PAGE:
So when we come to the ethical dilemma at the heart of BvS – that of power and accountability – we’re still in the dark about who Clark is and how he feels about his position as Earth’s protector. Where the movie could have given Superman the ability to express himself and by extension relate his worldview to the audience is squandered for a plot point surrounding a jar of Lex Luthor’s piss.
Yeah. You read that right.
The jist is Superman (Henry Cavill) has arrived at a Senate committee hearing to discuss his actions in Africa involving a hostage Lois Lane (Amy Adams), a warlord, and a group of mercenaries hired by Lex Luthor (Jesse Eisenberg) to make it look like Superman went ballistic and killed everyone. During the hearing Senator Finch (Holly Hunter) begins her opening statement about democracy being a discussion, but is distracted by a mason jar labeled Grammy’s Peach Tea, which is filled with urine – a callback to a conversation she had with Lex after denying his request to import Kryptonite from the remains of the World Machine. Right as she starts to freak out, she looks over at a gentleman sitting in a wheelchair provided by Luthor, notices Luthor’s absence, and then the wheelchair blows up. It takes out a good chunk of the building, killing everyone inside except Superman.
It’s worth noting that Luthor’s personal assistant, Mercy Graves, is among the dead, but that’s a rant for another day.
Much of this is built from a few previous scenes (as stories are wont to do), but it’s the nature of those scenes that inform Clark’s attitude when he stands before the committee. Prior to Superman’s arrival at the hearing he somewhat emphatically tells Lois he didn’t kill anyone (though that’s hard to believe considering he flew that warlord through a few walls) and follows up by saying he doesn’t care what the outside world thinks of him. Later, he’s back on the Kent farm with his mother who tells him he doesn’t owe the world anything. This is important because Superman’s attitude during the whole ordeal is a sour-looking frown that clearly shows he doesn’t want to be there and the whole thing is an inconvenience. This is a Superman who regards a government hearing, in the country he lives no less, as a fundamental waste of time. This is a Superman who was raised to hide himself from the world and yet somehow develops a chip on his shoulder big enough you can see it from space. This is a Superman who cried his eyes out after snapping Zod’s neck, but when a building full of people blows up around him he has this look on his face like he’s just bummed out.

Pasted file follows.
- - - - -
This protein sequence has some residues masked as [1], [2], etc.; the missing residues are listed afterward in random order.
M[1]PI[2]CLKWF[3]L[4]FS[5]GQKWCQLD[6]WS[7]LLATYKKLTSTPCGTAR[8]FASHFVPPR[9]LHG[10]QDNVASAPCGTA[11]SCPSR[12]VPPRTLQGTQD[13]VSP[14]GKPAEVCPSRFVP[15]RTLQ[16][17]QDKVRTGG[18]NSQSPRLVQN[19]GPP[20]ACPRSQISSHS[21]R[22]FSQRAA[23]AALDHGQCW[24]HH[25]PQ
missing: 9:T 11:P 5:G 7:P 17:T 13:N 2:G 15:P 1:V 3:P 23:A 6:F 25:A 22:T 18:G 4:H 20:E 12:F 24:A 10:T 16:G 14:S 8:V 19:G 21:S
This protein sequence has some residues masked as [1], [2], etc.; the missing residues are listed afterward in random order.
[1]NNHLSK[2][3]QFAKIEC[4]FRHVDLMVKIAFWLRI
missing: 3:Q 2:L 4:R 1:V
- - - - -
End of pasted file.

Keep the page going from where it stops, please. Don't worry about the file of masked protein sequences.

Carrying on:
It’s a disturbing disconnect because throughout the entirety of the scene Clark never speaks. From arrival to explosion, Superman is silent and sullen. And it’s a wasted opportunity to give Clark the platform he needs to talk to the world. The hearing is being recorded, he essentially has the stage, but he never says a word. In the cartoons, comics, and previous Superman films whenever Clark finds himself being broadcast to the entire world he uses it to convey his message of hope, peace, and, most importantly, his desire to help. He is a force for truth and justice but he isn’t above the law. He’s a citizen of the world and he knows he must answer to it. If anything, Superman should have been the one to request a Senate hearing instead of the other way around. Or, at the very least, have Lois conduct an “exclusive interview” that gives him the ability to speak for himself.
The purpose is twofold: we get to hear Superman talk about his personal philosophy and it gives us something to contrast with Batman. Clark and Bruce represent two sides of the same coin. Their methods are different on every level, but their goal is ultimately the same. It’s what opens the door for a begrudging respect to develop into friendship. It’s what makes these two black-haired, blue-eyed, muscle-bound men different in the eyes of comic book readers. BvS doesn’t blur the line between Batman and Superman, it erases it entirely. There is no difference between the two where their ideology is concerned. Yes, we get some clear statements from Bruce that set the tone for this universe’s Batman, but Superman never gets the chance. People talk about Superman and to Superman but the actual Superman never talks about himself.
Man of Steel had the same issue, though I’m fairly sure Henry Cavill had more lines than in BvS. Clark has a lot of people tell him who he should be but he never definitively expresses who he is or who he wants to be. He just is and that’s not a character you can relate to or identify with. Batman v Superman could have used the Senate hearing as a means of course correction, letting Superman speak for himself and giving the world (and Bruce Wayne) at least an iota of insight into the man behind the S. As it stands, Clark’s silence speaks volumes about how achingly wrong this universe is shaping up to be for the big blue boy scout. Hopefully his inevitable resurrection will result in a new attitude and outlook on his place as a hero.